The boiler’s challenges are not only unique. They are impacting the bottom line.  

“They are down there monitoring and tweaking the system daily. What we are saving in energy costs is likely being consumed by labor costs. Making sure the grates are clear, the ash is emptied, removing stick jams for the augur system, routine chimney sweeping the inside, monitoring the oxygen level, adjusting the augur intake based on the wood we can get, and maintaining the wood supply. It takes both of my maintenance guys to clean the system, remove the ash and unload the wood from the semi.” 

The system also has developed an air leak from the breakdown of the brick interior, and as a result, the facilities have been running on gas most of this season, Norton says. 

“The wood boiler is reliant on a controlled feed of oxygen within the chamber,” she says. “If that feed is off, we have difficulty controlling the temperature within the chamber. After 13 years of running the boiler, there have been areas of wear within the seams, brick lining and gaskets causing a leak in the air-controlled chamber allowing uncontrolled oxygen to enter inside. It took some time to locate the leak. With an abundance of oxygen, the boiler was burning too hot and deformed the ash augur arm within the unit.”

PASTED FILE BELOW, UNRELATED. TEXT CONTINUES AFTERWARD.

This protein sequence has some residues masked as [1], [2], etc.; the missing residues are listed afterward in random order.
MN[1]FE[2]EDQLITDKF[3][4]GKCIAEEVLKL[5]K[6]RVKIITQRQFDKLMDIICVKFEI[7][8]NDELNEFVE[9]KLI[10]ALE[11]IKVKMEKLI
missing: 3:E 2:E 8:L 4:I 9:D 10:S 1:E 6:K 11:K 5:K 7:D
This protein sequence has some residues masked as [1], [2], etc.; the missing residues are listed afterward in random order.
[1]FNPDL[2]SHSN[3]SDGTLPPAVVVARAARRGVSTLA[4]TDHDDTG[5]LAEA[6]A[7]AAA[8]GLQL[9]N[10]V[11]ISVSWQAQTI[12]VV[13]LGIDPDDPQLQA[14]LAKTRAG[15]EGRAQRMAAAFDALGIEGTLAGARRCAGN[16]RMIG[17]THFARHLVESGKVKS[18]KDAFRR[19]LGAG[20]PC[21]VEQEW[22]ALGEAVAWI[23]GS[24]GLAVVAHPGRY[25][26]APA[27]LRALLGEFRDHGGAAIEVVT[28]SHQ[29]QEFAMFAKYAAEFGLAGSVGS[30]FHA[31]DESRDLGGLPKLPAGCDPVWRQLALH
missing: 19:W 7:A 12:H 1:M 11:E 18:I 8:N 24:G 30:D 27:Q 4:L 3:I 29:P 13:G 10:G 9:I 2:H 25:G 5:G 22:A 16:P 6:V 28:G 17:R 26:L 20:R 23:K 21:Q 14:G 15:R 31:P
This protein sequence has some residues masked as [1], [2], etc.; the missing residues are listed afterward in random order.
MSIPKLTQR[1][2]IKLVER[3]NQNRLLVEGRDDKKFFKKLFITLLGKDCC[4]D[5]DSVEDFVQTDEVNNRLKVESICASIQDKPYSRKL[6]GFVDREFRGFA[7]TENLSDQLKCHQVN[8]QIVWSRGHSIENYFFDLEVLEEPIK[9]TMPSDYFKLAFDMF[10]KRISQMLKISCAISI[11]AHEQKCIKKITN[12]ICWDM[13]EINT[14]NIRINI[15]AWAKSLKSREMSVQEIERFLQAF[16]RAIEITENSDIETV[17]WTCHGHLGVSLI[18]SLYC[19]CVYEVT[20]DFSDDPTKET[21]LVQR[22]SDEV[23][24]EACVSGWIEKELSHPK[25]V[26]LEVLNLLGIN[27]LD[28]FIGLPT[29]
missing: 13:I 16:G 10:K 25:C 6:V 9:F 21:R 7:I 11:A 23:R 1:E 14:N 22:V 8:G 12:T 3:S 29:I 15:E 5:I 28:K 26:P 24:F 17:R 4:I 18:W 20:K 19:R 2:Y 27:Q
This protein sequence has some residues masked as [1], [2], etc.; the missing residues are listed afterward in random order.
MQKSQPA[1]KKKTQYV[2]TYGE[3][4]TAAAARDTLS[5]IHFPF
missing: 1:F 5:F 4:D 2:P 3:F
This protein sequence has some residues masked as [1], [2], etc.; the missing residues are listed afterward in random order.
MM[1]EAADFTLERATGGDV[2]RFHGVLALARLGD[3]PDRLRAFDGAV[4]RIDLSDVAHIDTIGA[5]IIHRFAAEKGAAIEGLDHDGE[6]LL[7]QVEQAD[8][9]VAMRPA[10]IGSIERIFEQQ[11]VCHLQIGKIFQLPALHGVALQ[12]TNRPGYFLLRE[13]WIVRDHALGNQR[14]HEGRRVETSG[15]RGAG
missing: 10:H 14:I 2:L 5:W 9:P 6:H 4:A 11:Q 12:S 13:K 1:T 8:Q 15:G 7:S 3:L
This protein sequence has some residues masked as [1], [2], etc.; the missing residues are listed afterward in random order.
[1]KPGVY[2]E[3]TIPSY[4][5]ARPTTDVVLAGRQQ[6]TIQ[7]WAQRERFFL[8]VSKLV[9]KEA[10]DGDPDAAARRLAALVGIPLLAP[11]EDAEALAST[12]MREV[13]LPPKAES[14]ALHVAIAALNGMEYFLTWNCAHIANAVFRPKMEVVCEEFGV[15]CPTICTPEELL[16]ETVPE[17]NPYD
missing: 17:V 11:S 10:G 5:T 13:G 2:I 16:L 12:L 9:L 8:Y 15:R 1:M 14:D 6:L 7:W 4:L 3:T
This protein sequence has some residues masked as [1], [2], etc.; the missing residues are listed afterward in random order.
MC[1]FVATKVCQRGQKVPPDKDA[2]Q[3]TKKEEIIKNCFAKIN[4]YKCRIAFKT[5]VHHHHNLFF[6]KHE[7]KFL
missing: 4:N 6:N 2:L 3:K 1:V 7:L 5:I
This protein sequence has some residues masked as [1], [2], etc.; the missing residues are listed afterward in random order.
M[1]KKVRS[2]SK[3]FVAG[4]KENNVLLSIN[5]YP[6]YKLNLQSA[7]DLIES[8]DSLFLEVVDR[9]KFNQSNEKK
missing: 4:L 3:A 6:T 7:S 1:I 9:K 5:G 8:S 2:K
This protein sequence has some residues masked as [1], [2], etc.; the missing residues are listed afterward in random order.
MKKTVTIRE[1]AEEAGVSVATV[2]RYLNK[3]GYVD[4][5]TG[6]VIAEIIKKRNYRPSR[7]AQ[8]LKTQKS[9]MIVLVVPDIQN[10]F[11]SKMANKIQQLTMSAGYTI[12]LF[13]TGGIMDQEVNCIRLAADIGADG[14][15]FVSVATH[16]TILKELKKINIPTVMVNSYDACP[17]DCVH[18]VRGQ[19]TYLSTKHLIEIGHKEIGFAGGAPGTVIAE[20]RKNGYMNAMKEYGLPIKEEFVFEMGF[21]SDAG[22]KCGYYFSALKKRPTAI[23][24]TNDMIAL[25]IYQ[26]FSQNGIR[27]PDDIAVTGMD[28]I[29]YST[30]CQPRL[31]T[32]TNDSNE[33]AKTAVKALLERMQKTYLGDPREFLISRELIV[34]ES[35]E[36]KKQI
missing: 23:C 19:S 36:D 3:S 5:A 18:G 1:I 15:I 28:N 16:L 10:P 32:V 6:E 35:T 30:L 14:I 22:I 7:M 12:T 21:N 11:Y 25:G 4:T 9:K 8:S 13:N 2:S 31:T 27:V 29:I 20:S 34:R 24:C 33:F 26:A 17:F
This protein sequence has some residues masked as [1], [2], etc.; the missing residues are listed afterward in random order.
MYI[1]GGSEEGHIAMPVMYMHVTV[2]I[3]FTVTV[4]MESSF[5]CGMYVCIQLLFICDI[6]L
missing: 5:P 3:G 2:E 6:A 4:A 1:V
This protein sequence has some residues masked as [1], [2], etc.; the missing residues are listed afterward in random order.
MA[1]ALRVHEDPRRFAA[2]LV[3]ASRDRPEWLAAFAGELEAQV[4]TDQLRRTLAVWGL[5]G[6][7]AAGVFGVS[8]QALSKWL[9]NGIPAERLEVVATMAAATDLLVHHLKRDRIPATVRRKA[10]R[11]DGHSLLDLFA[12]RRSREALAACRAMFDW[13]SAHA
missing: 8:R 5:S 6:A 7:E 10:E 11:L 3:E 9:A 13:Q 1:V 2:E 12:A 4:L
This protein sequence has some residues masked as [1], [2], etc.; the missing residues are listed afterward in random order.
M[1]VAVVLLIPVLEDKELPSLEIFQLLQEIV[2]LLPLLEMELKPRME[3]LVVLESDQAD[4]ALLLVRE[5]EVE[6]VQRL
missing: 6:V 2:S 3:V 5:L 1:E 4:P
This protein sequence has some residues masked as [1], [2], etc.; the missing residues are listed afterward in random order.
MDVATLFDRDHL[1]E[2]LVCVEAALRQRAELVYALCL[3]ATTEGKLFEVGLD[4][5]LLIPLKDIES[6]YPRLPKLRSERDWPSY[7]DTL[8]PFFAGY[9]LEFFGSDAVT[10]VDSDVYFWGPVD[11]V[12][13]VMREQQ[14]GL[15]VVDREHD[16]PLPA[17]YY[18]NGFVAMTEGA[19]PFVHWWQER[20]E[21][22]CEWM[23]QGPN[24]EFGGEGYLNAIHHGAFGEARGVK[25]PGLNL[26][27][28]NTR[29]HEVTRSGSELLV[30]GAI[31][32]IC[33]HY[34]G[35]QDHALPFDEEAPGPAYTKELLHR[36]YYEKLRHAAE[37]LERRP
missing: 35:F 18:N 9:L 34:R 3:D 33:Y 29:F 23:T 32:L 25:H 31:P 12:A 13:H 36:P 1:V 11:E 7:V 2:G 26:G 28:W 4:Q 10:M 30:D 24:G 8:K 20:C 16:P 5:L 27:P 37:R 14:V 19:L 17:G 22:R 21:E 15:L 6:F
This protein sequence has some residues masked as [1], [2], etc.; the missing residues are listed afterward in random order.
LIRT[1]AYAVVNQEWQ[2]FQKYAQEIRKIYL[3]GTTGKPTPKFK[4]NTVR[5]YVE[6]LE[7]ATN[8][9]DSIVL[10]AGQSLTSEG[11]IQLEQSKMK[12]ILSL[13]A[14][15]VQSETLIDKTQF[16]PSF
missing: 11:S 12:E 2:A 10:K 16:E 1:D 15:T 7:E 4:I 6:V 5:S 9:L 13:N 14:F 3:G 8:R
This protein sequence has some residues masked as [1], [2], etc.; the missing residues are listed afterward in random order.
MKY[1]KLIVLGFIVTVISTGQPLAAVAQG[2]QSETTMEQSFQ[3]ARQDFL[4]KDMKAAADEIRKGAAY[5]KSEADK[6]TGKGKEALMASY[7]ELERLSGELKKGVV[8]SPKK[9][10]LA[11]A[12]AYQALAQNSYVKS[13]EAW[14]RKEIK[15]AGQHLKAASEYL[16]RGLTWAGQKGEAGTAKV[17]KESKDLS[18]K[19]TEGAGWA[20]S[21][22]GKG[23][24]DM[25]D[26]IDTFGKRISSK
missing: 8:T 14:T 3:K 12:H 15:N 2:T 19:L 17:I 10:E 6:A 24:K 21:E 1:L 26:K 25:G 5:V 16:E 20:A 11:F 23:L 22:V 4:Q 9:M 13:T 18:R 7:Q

Despite these challenges, Norton says the constraints of public financing make it unlikely the department will be able to replace the boiler anytime soon. 

“We have no immediate plans at this time.” she says. “It is difficult for government entities to be proactive because of funding issues. The majority of taxpayer dollars immediately go back into the community to help the citizens, so government facilities have been forced to be very reactive. We are taking steps to be more proactive in the future, but it will be a complete culture shift that will take some time.” 

Dan Hounsell is senior editor for the facilities market. He has more than 25 years of experience covering engineering, maintenance, and grounds management issues in institutional and commercial facilities.